Nearly 20 years ago James Cameron announced his intentions to adapt Battle Angel Alita, the Japanese cyber-punk manga comic book, into a live action film. Almost two decades later, after many false starts and stops, we finally get that adaptation, except now it’s called Alita: Battle Angel and it’s directed by Robert Rodriguez of El Mariachi and Sin City fame (Cameron still produced and co-wrote the screenplay). Overlong, underdeveloped, and far south of exciting, Alita was definitely not worth the wait.
It’s hard to even describe the film’s plot. It’s less a narrative than a loose collection of occurrences. There’s nothing driving the story forward, no conclusion the film is moving toward. Probably deriving more than it should from the manga it’s based on, Alita is episodic, and those episodes aren’t terribly interesting.
The futuristic story takes place in 2563 after a whole series of “afters”: 300 years after humanity has built giant, gleaming utopias hovering close to the earth; after a majority of them have fallen; after a civil war. And so on. One floating city, Zalem, remains, and so too does the status quo. The dilapidated earth below Zalem is still its garbage receptacle. This backstory is supposed to be mysterious, but comes off muddled instead. Who built these cities? Who lived/lives in them? Why did all but one fall? And, most importantly, why has nothing changed, with earth’s population still solely serving the needs of Zalem? Don’t expect any answers because, oh joy, Alita is yet another first part in a what feel like an unending parade of planned trilogies clogging up our movie theaters.
The story proper begins with Dr. Dyson Ido (Christoph Waltz, looking tired and uninterested), plundering one of the many garbage dumps of Iron City, the rotting remains of a metropolis directly underneath Zalem. He’s scrounging for robot parts to help fix up the many cyber-denizens, half-human half-robots (some more latter than former) of Iron City. He comes across the discarded torso of a robot-woman, and before the opening credits are finished, rebuilds her. Reborn is the titular Alita (Rosa Salazar). Alita’s memory has been wiped. She’s curious, bubbly and childlike, but soon shows a deadlier side. Under the guidance of father-figure Ido, Alita attempts to learn who/what she is and how she ended up in that dump (don’t get your hopes up. Trilogy, remember). On her journey she befriends Hugo (Keean Johnson), a love interest with a dark secret, and deals with Chiren (Jennifer Connelly, looking tired and uninterested), cyber-specialist, and Ido’s ex, who’s connected to smooth crime-lord, Vector (Mahershala Ali, looking…tired and uninterested), who’s also working for a mysterious puppet-master villain up in Zalem who wants to destroy Alita because…I have absolutely no idea.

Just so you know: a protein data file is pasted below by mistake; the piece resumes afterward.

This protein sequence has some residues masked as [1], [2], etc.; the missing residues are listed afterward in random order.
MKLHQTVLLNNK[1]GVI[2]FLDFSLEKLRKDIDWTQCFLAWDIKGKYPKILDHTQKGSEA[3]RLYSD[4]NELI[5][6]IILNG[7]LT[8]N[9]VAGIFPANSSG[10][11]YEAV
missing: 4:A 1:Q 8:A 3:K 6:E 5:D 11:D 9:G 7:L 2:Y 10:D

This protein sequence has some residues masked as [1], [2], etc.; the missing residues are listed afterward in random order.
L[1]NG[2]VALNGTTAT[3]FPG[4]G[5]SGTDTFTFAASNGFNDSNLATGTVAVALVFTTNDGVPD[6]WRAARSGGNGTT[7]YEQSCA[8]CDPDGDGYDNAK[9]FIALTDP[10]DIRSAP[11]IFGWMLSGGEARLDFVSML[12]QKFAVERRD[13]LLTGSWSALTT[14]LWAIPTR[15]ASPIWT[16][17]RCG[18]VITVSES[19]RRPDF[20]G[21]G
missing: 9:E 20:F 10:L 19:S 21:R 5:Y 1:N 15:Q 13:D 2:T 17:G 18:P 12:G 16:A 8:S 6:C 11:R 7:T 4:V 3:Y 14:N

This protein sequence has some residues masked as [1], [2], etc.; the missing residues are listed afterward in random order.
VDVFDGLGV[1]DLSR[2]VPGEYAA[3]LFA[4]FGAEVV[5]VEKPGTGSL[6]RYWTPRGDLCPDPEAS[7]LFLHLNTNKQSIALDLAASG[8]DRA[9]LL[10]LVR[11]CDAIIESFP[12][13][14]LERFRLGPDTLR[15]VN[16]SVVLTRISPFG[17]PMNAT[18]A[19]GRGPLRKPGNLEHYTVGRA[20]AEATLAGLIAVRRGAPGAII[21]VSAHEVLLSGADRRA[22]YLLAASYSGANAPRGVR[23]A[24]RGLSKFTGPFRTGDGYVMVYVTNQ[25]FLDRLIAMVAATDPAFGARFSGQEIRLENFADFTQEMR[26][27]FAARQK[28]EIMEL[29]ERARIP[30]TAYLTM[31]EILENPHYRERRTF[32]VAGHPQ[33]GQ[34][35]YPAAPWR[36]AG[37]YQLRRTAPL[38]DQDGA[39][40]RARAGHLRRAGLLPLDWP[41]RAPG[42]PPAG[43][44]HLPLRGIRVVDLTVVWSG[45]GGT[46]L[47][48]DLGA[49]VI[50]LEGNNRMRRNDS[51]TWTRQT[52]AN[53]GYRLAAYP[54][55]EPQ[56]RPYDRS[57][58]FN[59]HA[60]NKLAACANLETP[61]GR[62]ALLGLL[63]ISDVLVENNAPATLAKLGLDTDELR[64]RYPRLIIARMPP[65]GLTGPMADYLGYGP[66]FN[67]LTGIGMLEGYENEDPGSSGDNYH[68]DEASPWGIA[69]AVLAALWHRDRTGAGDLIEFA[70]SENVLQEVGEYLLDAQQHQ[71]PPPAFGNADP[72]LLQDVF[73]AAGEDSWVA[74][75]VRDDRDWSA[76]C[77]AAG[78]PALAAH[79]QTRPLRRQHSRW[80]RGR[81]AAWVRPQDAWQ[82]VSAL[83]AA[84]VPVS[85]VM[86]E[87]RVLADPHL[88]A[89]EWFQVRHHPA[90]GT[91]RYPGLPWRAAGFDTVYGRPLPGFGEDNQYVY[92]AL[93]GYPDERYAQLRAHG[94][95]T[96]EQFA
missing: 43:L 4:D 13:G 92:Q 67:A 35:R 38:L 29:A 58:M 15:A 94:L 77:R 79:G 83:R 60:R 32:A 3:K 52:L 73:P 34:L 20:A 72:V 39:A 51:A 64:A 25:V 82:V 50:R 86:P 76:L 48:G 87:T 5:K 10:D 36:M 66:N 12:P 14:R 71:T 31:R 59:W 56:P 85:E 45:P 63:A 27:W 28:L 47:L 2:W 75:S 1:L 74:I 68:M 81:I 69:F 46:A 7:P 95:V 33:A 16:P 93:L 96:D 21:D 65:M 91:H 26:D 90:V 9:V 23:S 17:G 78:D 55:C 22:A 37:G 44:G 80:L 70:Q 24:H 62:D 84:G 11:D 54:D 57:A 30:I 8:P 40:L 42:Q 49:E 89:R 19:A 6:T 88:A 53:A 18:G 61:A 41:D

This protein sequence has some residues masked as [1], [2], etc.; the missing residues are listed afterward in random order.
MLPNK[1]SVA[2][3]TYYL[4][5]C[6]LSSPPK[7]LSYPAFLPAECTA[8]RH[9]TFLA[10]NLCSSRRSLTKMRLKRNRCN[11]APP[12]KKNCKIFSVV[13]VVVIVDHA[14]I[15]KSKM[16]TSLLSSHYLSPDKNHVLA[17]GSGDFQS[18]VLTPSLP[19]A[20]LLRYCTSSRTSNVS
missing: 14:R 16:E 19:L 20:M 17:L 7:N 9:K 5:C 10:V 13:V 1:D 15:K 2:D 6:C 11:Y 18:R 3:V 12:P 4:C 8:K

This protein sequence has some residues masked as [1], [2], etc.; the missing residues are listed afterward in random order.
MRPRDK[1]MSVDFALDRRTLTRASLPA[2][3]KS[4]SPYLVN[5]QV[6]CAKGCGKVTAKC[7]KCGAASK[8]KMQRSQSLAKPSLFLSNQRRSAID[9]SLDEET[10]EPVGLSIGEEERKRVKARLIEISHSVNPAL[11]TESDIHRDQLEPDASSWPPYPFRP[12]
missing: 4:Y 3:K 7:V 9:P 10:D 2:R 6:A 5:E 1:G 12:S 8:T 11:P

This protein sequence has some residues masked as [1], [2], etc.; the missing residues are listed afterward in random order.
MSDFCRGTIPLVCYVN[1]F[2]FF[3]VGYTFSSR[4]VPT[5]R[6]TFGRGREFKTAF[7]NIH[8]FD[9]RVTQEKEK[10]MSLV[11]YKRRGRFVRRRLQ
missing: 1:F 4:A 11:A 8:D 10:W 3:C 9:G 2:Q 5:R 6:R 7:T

Story telling is not the film’s strong point. Neither is world building. And acting? Three Oscar winners fill out three of the film’s major roles, but they’re given nothing to do, so they’re either flat and monotonous, or they fall back on shtick. Ali, for example, constantly sucks in air through pursed lips, pauses, and then slithers every line of dialogue like he’s pooping silk. The only person who seems to be having fun is Salazar, who’s lively and effusive as Alita, though her constant grinning and child-like wonder also get old quick.
So is anything good? The effects (by famous special effects houses like WETA and Digital Domain, et al) are impressive. The cybernetic people are especially well-realized, some with convincing robotic arms and legs, others whole robotic bodies with maybe a human head somewhere in there. And Alita herself, who is a motion-captured CGI creation based on Rosa Salazar’s performance, doesn’t hit the uncanny valley (that point where something artificial looks human but somehow, creepily, does not), disconcertingly huge anime eyes and all, as much as I thought she would.
But not much else in the film is as visually arresting as the cyborgs. The dilapidated city, husk-like and brown, never becomes a character like, say, the futuristic dystopias in Blade Runner and its sequel. And in an odd move, the costumes look like regular clothes you’d find people wearing today, a lot of stripes and plaids, polos. Everybody looks like a tourist in their own world, like every day is lazy Sunday. The intent may be to make the future more down to earth, relatable. Instead, it just looks like the costume designer took the day off.
By the third act, when it feels like the movie should be wrapping things up, it just keeps going and going, absent-mindedly, like a lethargic Energizer bunny. Once it’s finally over, you realize why, because the movie has nowhere to go. And we’re supposed to be excited for two more of these? Please.